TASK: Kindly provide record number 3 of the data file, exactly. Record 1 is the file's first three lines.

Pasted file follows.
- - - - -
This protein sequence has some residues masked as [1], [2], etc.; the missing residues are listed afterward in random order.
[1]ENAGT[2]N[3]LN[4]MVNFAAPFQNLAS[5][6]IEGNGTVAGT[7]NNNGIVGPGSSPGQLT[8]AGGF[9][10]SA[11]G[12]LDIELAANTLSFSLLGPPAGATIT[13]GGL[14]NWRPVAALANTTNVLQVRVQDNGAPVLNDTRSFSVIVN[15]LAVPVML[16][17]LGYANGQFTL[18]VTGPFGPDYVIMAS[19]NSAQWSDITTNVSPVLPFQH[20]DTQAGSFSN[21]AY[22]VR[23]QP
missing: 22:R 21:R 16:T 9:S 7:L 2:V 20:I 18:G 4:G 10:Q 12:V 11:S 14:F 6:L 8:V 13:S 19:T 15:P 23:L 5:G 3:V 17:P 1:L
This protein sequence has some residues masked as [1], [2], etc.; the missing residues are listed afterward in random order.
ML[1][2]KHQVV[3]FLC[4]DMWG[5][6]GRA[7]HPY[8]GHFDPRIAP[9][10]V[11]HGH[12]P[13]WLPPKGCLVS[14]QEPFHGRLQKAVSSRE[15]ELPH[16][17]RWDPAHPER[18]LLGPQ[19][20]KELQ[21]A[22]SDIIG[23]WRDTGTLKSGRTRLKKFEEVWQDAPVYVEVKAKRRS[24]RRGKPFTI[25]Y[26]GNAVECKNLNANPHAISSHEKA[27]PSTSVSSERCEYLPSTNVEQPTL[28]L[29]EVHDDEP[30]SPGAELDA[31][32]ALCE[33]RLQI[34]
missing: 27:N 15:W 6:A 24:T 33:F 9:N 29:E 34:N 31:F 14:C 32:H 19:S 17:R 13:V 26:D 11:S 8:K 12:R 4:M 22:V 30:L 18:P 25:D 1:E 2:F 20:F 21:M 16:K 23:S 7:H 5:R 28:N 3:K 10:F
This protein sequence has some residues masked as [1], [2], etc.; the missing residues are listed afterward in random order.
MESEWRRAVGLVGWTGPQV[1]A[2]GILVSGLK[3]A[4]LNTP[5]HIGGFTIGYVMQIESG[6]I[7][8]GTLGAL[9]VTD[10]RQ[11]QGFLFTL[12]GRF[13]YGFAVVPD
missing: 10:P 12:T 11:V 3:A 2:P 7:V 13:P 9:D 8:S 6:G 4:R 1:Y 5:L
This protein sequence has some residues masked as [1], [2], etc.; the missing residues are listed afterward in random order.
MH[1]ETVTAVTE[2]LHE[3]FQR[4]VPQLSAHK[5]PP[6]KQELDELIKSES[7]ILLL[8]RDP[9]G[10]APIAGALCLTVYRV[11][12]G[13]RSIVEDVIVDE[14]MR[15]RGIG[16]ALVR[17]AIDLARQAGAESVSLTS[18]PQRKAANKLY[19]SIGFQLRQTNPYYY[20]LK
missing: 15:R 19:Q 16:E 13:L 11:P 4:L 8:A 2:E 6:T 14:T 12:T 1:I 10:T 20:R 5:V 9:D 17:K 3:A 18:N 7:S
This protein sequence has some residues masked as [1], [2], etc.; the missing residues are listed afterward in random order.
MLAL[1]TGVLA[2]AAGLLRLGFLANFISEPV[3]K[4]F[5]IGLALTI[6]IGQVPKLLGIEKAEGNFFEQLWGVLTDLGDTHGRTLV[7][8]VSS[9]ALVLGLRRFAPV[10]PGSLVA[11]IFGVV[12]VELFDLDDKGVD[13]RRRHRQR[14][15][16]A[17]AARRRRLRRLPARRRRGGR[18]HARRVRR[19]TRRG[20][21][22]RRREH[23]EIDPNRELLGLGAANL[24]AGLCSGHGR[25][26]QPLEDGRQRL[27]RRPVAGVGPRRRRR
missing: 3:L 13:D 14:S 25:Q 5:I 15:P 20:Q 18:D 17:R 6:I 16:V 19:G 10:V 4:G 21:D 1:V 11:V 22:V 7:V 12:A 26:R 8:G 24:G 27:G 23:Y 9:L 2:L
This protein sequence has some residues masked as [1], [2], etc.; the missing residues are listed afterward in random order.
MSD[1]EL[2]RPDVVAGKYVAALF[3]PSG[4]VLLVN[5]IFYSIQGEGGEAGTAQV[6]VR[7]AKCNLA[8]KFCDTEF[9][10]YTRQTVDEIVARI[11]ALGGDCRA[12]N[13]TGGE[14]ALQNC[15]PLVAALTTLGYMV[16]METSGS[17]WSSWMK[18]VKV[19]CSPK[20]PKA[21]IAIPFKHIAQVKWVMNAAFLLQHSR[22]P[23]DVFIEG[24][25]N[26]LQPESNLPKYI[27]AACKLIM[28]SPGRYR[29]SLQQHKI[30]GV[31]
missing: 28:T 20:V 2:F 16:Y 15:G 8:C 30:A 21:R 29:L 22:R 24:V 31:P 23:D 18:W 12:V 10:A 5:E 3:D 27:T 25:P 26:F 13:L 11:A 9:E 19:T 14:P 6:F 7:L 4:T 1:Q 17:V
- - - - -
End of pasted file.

This protein sequence has some residues masked as [1], [2], etc.; the missing residues are listed afterward in random order.
MESEWRRAVGLVGWTGPQV[1]A[2]GILVSGLK[3]A[4]LNTP[5]HIGGFTIGYVMQIESG[6]I[7][8]GTLGAL[9]VTD[10]RQ[11]QGFLFTL[12]GRF[13]YGFAVVPD
missing: 10:P 12:T 11:V 3:A 2:P 7:V 13:P 9:D 8:S 6:G 4:R 1:Y 5:L